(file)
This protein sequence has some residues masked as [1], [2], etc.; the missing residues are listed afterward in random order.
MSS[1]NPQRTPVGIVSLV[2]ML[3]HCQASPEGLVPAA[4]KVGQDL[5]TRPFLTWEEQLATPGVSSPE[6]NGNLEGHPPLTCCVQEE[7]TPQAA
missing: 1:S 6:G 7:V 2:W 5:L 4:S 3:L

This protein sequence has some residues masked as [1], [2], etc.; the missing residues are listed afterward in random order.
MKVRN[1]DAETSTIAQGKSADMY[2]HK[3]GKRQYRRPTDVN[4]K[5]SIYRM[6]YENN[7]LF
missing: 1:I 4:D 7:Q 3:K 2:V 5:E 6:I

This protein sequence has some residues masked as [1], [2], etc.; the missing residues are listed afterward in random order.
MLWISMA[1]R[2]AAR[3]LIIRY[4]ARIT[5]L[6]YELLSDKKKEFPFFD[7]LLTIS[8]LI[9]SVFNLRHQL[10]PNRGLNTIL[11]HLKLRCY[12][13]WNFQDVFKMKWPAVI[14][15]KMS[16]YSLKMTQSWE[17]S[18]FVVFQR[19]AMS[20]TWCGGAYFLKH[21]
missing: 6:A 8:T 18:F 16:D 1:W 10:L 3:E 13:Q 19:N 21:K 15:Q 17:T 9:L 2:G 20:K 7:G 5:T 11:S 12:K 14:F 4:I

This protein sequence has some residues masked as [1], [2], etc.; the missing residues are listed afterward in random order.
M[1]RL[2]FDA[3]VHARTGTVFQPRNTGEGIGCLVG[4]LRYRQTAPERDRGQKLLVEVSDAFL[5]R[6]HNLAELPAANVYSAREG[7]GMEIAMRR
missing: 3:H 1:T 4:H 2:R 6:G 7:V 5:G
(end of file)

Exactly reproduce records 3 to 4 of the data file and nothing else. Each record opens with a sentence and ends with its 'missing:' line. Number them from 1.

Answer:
This protein sequence has some residues masked as [1], [2], etc.; the missing residues are listed afterward in random order.
MLWISMA[1]R[2]AAR[3]LIIRY[4]ARIT[5]L[6]YELLSDKKKEFPFFD[7]LLTIS[8]LI[9]SVFNLRHQL[10]PNRGLNTIL[11]HLKLRCY[12][13]WNFQDVFKMKWPAVI[14][15]KMS[16]YSLKMTQSWE[17]S[18]FVVFQR[19]AMS[20]TWCGGAYFLKH[21]
missing: 6:A 8:T 18:F 16:D 1:W 10:L 3:E 13:Q 19:N 21:K 15:Q 17:T 9:L 2:G 20:K 7:G 5:T 11:S 12:K 14:F 4:I

This protein sequence has some residues masked as [1], [2], etc.; the missing residues are listed afterward in random order.
M[1]RL[2]FDA[3]VHARTGTVFQPRNTGEGIGCLVG[4]LRYRQTAPERDRGQKLLVEVSDAFL[5]R[6]HNLAELPAANVYSAREG[7]GMEIAMRR
missing: 3:H 1:T 4:H 2:R 6:G 7:V 5:G